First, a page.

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The Misconception of a Dental Deep Cleaning

dentist-woman-toothbrush-teeth-model-canstockphoto13239206When many patients think of a dental deep cleaning procedure, they often envision alarming images of a frightening process. In reality, deep cleanings are quite common and not at all alarming. This procedure is often recommended to treat periodontal disease or people who show signs of developing gum disease.

To determine whether or not you need a deep cleaning procedure, your hygienist will use a probe to measure the depth of gum pockets that have formed around your teeth. If these “pockets” are 5mm or more in depth, a deep cleaning may be necessary. The National Institute of Dental and Craniofacial Research (NIDCR) states that pockets in people with healthy gums, pockets are typically no more than 3mm in depth. If your gum pockets are deeper than that, your dentist may recommend a scaling and root planing procedure.

The Process Involved in Deep Cleaning

Scaling and root planing, also known as deep cleaning, is an effective means of removing tartar and plaque from the teeth and also from the gum pockets around teeth. In these procedures, the hygienist uses either ultrasonic or manual scaling tools to complete the process. If root planing is required, the patient will typically have to make two trips to the dental office: the first of which will be for the root planing process itself, and the second will be a follow-up visit to make sure that the condition of your teeth and gums are improving.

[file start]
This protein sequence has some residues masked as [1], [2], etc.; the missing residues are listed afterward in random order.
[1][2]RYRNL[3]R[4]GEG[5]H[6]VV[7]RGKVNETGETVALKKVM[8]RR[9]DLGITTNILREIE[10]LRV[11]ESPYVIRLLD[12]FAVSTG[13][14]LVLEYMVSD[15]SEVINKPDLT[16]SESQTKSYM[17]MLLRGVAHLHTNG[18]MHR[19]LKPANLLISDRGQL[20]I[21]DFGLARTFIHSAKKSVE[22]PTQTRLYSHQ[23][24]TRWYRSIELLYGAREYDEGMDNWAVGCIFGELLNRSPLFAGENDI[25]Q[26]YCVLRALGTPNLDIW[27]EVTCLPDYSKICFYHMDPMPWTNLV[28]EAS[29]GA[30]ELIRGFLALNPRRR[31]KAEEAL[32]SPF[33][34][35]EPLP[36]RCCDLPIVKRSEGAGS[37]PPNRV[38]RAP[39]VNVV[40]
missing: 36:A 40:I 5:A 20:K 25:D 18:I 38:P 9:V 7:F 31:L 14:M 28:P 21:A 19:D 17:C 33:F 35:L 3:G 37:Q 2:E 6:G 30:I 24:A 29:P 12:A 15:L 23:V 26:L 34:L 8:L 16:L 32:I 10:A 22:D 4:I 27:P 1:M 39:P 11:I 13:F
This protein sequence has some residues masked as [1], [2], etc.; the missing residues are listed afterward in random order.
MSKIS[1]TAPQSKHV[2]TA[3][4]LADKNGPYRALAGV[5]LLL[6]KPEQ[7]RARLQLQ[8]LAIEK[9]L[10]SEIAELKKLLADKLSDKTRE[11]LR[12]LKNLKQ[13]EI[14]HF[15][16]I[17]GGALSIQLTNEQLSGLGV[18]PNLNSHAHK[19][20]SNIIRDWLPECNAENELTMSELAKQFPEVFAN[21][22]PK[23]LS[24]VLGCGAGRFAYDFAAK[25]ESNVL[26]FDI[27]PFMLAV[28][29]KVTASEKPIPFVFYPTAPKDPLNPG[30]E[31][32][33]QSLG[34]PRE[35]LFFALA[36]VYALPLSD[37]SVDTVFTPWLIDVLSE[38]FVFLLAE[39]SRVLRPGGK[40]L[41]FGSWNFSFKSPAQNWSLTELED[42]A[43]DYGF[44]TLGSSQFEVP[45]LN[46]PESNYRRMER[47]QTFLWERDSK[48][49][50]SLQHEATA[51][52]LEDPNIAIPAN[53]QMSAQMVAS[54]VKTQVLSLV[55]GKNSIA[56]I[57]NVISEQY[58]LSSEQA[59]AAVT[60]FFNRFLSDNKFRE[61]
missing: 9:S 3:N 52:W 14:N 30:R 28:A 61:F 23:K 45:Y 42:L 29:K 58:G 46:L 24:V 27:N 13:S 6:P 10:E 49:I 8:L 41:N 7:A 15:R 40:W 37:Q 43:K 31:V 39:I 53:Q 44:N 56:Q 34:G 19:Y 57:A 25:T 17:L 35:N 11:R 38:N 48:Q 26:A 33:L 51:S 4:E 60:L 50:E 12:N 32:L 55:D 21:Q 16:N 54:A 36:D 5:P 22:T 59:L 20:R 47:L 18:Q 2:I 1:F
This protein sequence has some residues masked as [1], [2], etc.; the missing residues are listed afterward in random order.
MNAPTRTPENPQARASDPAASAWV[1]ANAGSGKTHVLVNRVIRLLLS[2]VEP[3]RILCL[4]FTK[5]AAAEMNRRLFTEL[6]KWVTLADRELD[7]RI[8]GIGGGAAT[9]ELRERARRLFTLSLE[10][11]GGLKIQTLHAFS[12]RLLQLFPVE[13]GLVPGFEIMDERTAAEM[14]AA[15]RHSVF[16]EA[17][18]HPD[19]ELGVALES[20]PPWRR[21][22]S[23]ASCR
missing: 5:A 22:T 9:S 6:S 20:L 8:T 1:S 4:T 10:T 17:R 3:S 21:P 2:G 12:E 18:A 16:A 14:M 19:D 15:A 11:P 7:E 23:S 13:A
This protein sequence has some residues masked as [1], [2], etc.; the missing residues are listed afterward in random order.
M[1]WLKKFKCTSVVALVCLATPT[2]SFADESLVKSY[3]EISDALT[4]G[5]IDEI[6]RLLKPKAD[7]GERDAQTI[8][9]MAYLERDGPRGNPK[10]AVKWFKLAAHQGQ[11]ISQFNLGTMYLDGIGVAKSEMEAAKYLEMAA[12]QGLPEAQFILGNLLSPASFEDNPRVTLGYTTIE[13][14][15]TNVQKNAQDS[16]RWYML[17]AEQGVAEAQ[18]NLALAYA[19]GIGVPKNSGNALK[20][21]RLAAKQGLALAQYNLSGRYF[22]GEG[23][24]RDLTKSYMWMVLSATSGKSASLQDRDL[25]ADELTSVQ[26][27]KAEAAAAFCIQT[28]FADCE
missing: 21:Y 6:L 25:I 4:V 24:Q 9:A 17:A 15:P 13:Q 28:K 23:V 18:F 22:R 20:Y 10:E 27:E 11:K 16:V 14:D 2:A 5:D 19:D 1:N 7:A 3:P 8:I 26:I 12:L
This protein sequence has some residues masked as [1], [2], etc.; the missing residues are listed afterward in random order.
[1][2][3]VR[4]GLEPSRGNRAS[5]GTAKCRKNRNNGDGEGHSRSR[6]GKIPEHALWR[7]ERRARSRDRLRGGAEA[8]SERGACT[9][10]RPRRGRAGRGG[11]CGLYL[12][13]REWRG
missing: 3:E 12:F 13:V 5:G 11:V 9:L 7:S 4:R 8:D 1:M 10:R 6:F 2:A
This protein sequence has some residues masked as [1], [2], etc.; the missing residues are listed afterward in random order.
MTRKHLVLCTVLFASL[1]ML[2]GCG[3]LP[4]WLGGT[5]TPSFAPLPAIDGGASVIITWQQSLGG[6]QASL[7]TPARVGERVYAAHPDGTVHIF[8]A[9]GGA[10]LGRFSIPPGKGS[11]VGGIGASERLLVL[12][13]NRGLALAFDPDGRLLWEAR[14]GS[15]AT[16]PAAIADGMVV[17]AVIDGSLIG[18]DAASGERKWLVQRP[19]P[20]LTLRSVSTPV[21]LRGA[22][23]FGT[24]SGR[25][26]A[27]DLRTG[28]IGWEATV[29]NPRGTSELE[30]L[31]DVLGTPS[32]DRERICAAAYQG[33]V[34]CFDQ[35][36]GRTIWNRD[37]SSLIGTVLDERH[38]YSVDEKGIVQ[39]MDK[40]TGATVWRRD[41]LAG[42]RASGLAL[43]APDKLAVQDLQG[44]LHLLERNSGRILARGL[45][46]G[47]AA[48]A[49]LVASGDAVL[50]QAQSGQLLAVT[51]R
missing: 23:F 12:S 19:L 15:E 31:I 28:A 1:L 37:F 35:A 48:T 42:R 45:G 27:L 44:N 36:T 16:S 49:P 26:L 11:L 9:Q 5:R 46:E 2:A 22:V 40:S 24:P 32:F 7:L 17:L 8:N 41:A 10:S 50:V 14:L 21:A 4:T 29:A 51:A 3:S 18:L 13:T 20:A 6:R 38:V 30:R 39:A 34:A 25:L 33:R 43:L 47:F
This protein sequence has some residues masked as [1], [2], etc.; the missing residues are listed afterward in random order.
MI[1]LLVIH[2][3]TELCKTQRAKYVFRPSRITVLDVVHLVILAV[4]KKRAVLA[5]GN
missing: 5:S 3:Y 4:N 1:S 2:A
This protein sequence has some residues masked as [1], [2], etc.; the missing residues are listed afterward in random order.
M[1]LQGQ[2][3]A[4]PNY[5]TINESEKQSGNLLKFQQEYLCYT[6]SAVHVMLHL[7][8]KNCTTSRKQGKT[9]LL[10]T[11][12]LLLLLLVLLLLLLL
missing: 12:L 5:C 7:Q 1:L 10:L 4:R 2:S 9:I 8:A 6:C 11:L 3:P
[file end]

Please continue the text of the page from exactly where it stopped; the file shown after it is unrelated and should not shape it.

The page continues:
Caring for Your Teeth and Gums After Deep Cleaning

After your hygienist removes bacteria from the pockets around your teeth, your gums and teeth should become healthier as you follow a regular dental hygiene routine every day. That routine should include brushing at least twice a day and flossing at least once a day. Many dental professionals will also recommend that patients use an anti-bacterial mouthwash in order to reduce the amount of bacteria present in the mouth.

Many dentists will also recommend that patients return every 3 or 4 months for regular cleanings as opposed to waiting 6 months. These more frequent cleanings will help patients to reduce the chances of developing gum disease. If these steps aren’t enough, and the condition of the patient’s gums and teeth continues to decline, the dentist may recommend a visit to a periodontist, who can make recommendations for other procedures to be done in the future.

Call us today to schedule a dental exam and teeth cleaning at Cedar Park Premier Dentistry, your neighborhood dentist in Cedar Park TX! (512) 782-0821